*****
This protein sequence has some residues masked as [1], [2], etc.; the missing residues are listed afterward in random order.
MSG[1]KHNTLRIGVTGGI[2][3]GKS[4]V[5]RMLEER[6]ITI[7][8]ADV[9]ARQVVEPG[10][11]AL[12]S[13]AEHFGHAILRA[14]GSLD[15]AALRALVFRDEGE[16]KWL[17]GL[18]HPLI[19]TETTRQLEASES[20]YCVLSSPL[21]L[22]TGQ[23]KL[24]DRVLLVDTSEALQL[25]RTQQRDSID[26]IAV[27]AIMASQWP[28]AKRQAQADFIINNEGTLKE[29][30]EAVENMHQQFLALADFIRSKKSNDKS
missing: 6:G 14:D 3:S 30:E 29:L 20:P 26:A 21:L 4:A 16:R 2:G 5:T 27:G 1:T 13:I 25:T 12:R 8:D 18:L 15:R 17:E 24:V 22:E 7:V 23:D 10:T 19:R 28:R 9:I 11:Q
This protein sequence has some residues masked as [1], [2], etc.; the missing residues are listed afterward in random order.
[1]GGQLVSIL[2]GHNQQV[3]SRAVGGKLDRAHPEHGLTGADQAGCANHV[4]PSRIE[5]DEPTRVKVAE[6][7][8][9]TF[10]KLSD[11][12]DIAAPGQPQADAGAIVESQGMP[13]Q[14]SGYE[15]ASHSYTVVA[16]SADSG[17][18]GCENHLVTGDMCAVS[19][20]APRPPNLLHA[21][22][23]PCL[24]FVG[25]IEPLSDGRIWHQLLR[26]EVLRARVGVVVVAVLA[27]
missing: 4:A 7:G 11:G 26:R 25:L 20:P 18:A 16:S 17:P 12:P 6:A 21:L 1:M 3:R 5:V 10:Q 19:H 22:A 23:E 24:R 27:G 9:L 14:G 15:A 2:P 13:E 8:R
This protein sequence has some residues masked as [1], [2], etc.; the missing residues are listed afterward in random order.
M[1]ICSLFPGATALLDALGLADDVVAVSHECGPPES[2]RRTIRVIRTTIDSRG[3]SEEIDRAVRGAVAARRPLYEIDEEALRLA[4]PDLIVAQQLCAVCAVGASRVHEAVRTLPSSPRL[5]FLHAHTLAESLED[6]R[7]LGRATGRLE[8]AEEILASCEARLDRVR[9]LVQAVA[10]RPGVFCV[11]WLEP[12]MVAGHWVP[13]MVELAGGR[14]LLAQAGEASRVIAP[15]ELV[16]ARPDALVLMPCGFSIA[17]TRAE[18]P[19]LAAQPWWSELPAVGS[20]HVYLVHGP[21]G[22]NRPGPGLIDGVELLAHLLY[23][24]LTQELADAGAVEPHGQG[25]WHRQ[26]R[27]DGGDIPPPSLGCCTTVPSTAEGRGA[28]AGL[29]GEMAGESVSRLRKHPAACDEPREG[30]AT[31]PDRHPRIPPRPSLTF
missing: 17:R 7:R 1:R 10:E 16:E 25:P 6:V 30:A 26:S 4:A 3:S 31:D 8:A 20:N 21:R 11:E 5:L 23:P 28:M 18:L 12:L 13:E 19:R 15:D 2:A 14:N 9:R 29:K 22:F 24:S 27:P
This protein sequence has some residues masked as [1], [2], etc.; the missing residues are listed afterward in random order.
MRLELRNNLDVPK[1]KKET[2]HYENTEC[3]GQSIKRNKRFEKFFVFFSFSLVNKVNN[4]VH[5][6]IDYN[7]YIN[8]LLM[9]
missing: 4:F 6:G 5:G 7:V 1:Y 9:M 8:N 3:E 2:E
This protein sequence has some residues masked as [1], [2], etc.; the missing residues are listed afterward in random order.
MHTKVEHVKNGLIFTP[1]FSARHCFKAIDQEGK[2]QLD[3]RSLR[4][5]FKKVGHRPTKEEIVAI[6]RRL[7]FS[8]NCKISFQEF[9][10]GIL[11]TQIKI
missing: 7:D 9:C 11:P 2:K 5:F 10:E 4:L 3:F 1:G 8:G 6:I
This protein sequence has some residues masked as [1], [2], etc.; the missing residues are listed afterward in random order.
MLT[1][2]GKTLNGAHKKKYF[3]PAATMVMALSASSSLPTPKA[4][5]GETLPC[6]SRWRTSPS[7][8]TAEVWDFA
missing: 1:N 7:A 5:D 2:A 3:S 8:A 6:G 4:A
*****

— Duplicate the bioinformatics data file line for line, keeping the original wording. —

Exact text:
This protein sequence has some residues masked as [1], [2], etc.; the missing residues are listed afterward in random order.
MSG[1]KHNTLRIGVTGGI[2][3]GKS[4]V[5]RMLEER[6]ITI[7][8]ADV[9]ARQVVEPG[10][11]AL[12]S[13]AEHFGHAILRA[14]GSLD[15]AALRALVFRDEGE[16]KWL[17]GL[18]HPLI[19]TETTRQLEASES[20]YCVLSSPL[21]L[22]TGQ[23]KL[24]DRVLLVDTSEALQL[25]RTQQRDSID[26]IAV[27]AIMASQWP[28]AKRQAQADFIINNEGTLKE[29][30]EAVENMHQQFLALADFIRSKKSNDKS
missing: 6:G 14:D 3:S 30:E 29:L 20:P 26:A 21:L 4:A 16:R 2:G 5:T 27:G 1:T 13:I 25:T 12:R 8:D 18:L 15:R 17:E 24:V 22:E 7:V 23:D 10:T 19:R 28:R 9:I 11:Q
This protein sequence has some residues masked as [1], [2], etc.; the missing residues are listed afterward in random order.
[1]GGQLVSIL[2]GHNQQV[3]SRAVGGKLDRAHPEHGLTGADQAGCANHV[4]PSRIE[5]DEPTRVKVAE[6][7][8][9]TF[10]KLSD[11][12]DIAAPGQPQADAGAIVESQGMP[13]Q[14]SGYE[15]ASHSYTVVA[16]SADSG[17][18]GCENHLVTGDMCAVS[19][20]APRPPNLLHA[21][22][23]PCL[24]FVG[25]IEPLSDGRIWHQLLR[26]EVLRARVGVVVVAVLA[27]
missing: 4:A 7:G 11:G 26:R 25:L 20:P 18:A 16:S 17:P 12:P 6:A 21:L 1:M 3:R 5:V 10:Q 19:H 22:A 23:E 24:R 27:G 9:L 14:G 15:A 2:P 13:E 8:R
This protein sequence has some residues masked as [1], [2], etc.; the missing residues are listed afterward in random order.
M[1]ICSLFPGATALLDALGLADDVVAVSHECGPPES[2]RRTIRVIRTTIDSRG[3]SEEIDRAVRGAVAARRPLYEIDEEALRLA[4]PDLIVAQQLCAVCAVGASRVHEAVRTLPSSPRL[5]FLHAHTLAESLED[6]R[7]LGRATGRLE[8]AEEILASCEARLDRVR[9]LVQAVA[10]RPGVFCV[11]WLEP[12]MVAGHWVP[13]MVELAGGR[14]LLAQAGEASRVIAP[15]ELV[16]ARPDALVLMPCGFSIA[17]TRAE[18]P[19]LAAQPWWSELPAVGS[20]HVYLVHGP[21]G[22]NRPGPGLIDGVELLAHLLY[23][24]LTQELADAGAVEPHGQG[25]WHRQ[26]R[27]DGGDIPPPSLGCCTTVPSTAEGRGA[28]AGL[29]GEMAGESVSRLRKHPAACDEPREG[30]AT[31]PDRHPRIPPRPSLTF
missing: 17:R 7:R 1:R 10:E 16:E 25:P 6:V 30:A 26:S 4:A 3:S 31:D 8:A 20:N 21:R 11:E 5:L 23:P 28:M 18:L 12:L 13:E 19:R 15:D 2:A 14:N 9:R 29:K 22:F 24:S 27:P
This protein sequence has some residues masked as [1], [2], etc.; the missing residues are listed afterward in random order.
MRLELRNNLDVPK[1]KKET[2]HYENTEC[3]GQSIKRNKRFEKFFVFFSFSLVNKVNN[4]VH[5][6]IDYN[7]YIN[8]LLM[9]
missing: 4:F 6:G 5:G 7:V 1:Y 9:M 8:N 3:E 2:E
This protein sequence has some residues masked as [1], [2], etc.; the missing residues are listed afterward in random order.
MHTKVEHVKNGLIFTP[1]FSARHCFKAIDQEGK[2]QLD[3]RSLR[4][5]FKKVGHRPTKEEIVAI[6]RRL[7]FS[8]NCKISFQEF[9][10]GIL[11]TQIKI
missing: 7:D 9:C 11:P 2:K 5:F 10:E 4:L 3:F 1:G 8:G 6:I
This protein sequence has some residues masked as [1], [2], etc.; the missing residues are listed afterward in random order.
MLT[1][2]GKTLNGAHKKKYF[3]PAATMVMALSASSSLPTPKA[4][5]GETLPC[6]SRWRTSPS[7][8]TAEVWDFA
missing: 1:N 7:A 5:D 2:A 3:S 8:A 6:G 4:A